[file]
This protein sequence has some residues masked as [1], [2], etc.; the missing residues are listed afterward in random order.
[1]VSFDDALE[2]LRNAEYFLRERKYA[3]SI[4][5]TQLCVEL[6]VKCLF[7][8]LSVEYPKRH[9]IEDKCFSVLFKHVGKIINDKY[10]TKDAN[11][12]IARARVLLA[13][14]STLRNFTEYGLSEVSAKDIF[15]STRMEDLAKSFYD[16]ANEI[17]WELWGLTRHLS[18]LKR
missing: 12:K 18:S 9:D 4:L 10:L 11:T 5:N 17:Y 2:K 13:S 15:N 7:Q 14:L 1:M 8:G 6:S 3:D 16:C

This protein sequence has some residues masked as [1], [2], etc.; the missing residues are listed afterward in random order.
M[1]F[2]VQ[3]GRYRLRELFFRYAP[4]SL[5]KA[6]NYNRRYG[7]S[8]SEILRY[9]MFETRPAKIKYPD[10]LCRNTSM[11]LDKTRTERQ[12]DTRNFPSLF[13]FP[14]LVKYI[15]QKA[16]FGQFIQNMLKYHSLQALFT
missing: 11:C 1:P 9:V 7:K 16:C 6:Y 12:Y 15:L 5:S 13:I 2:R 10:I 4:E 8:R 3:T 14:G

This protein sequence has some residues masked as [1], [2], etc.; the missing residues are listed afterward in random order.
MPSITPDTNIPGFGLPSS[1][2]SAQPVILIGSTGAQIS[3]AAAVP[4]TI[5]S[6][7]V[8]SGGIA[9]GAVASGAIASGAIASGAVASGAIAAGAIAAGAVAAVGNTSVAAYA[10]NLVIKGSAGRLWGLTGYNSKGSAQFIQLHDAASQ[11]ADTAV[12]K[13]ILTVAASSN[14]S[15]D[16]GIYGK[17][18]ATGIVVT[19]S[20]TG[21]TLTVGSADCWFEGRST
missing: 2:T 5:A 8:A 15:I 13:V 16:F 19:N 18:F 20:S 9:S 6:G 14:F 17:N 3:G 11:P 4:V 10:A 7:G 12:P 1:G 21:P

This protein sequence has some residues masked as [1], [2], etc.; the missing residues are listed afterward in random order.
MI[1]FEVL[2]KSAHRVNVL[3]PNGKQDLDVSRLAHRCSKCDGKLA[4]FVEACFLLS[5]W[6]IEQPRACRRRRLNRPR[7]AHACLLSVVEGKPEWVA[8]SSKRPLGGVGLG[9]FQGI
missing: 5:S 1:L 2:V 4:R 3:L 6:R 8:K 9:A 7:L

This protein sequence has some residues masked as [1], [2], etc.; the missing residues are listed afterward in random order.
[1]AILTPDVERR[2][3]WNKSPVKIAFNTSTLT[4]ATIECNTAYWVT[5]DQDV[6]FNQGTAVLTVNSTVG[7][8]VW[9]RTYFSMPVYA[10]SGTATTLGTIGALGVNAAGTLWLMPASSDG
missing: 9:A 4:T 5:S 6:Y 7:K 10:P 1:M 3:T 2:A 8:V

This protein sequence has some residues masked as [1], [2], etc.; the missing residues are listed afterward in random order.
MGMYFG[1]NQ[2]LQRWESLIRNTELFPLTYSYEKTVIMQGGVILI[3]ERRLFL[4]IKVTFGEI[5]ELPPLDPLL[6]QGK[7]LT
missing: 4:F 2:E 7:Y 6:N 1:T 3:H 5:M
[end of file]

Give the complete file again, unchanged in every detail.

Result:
This protein sequence has some residues masked as [1], [2], etc.; the missing residues are listed afterward in random order.
[1]VSFDDALE[2]LRNAEYFLRERKYA[3]SI[4][5]TQLCVEL[6]VKCLF[7][8]LSVEYPKRH[9]IEDKCFSVLFKHVGKIINDKY[10]TKDAN[11][12]IARARVLLA[13][14]STLRNFTEYGLSEVSAKDIF[15]STRMEDLAKSFYD[16]ANEI[17]WELWGLTRHLS[18]LKR
missing: 12:K 18:S 9:D 4:L 10:L 11:T 5:N 17:Y 2:K 13:S 15:N 7:Q 14:L 1:M 8:G 6:S 3:D 16:C

This protein sequence has some residues masked as [1], [2], etc.; the missing residues are listed afterward in random order.
M[1]F[2]VQ[3]GRYRLRELFFRYAP[4]SL[5]KA[6]NYNRRYG[7]S[8]SEILRY[9]MFETRPAKIKYPD[10]LCRNTSM[11]LDKTRTERQ[12]DTRNFPSLF[13]FP[14]LVKYI[15]QKA[16]FGQFIQNMLKYHSLQALFT
missing: 11:C 1:P 9:V 7:K 16:C 6:Y 12:Y 15:L 5:S 13:I 2:R 10:I 4:E 8:R 3:T 14:G

This protein sequence has some residues masked as [1], [2], etc.; the missing residues are listed afterward in random order.
MPSITPDTNIPGFGLPSS[1][2]SAQPVILIGSTGAQIS[3]AAAVP[4]TI[5]S[6][7]V[8]SGGIA[9]GAVASGAIASGAIASGAVASGAIAAGAIAAGAVAAVGNTSVAAYA[10]NLVIKGSAGRLWGLTGYNSKGSAQFIQLHDAASQ[11]ADTAV[12]K[13]ILTVAASSN[14]S[15]D[16]GIYGK[17][18]ATGIVVT[19]S[20]TG[21]TLTVGSADCWFEGRST
missing: 2:T 5:A 8:A 15:I 13:V 16:F 19:N 18:F 20:S 9:S 6:G 14:F 17:N 3:G 11:P 4:V 10:A 7:G 12:P 1:G 21:P

This protein sequence has some residues masked as [1], [2], etc.; the missing residues are listed afterward in random order.
MI[1]FEVL[2]KSAHRVNVL[3]PNGKQDLDVSRLAHRCSKCDGKLA[4]FVEACFLLS[5]W[6]IEQPRACRRRRLNRPR[7]AHACLLSVVEGKPEWVA[8]SSKRPLGGVGLG[9]FQGI
missing: 5:S 1:L 2:V 4:R 3:L 6:R 8:K 9:A 7:L

This protein sequence has some residues masked as [1], [2], etc.; the missing residues are listed afterward in random order.
[1]AILTPDVERR[2][3]WNKSPVKIAFNTSTLT[4]ATIECNTAYWVT[5]DQDV[6]FNQGTAVLTVNSTVG[7][8]VW[9]RTYFSMPVYA[10]SGTATTLGTIGALGVNAAGTLWLMPASSDG
missing: 9:A 4:T 5:S 6:Y 7:K 10:P 1:M 3:T 2:A 8:V

This protein sequence has some residues masked as [1], [2], etc.; the missing residues are listed afterward in random order.
MGMYFG[1]NQ[2]LQRWESLIRNTELFPLTYSYEKTVIMQGGVILI[3]ERRLFL[4]IKVTFGEI[5]ELPPLDPLL[6]QGK[7]LT
missing: 4:F 2:E 7:Y 6:N 1:T 3:H 5:M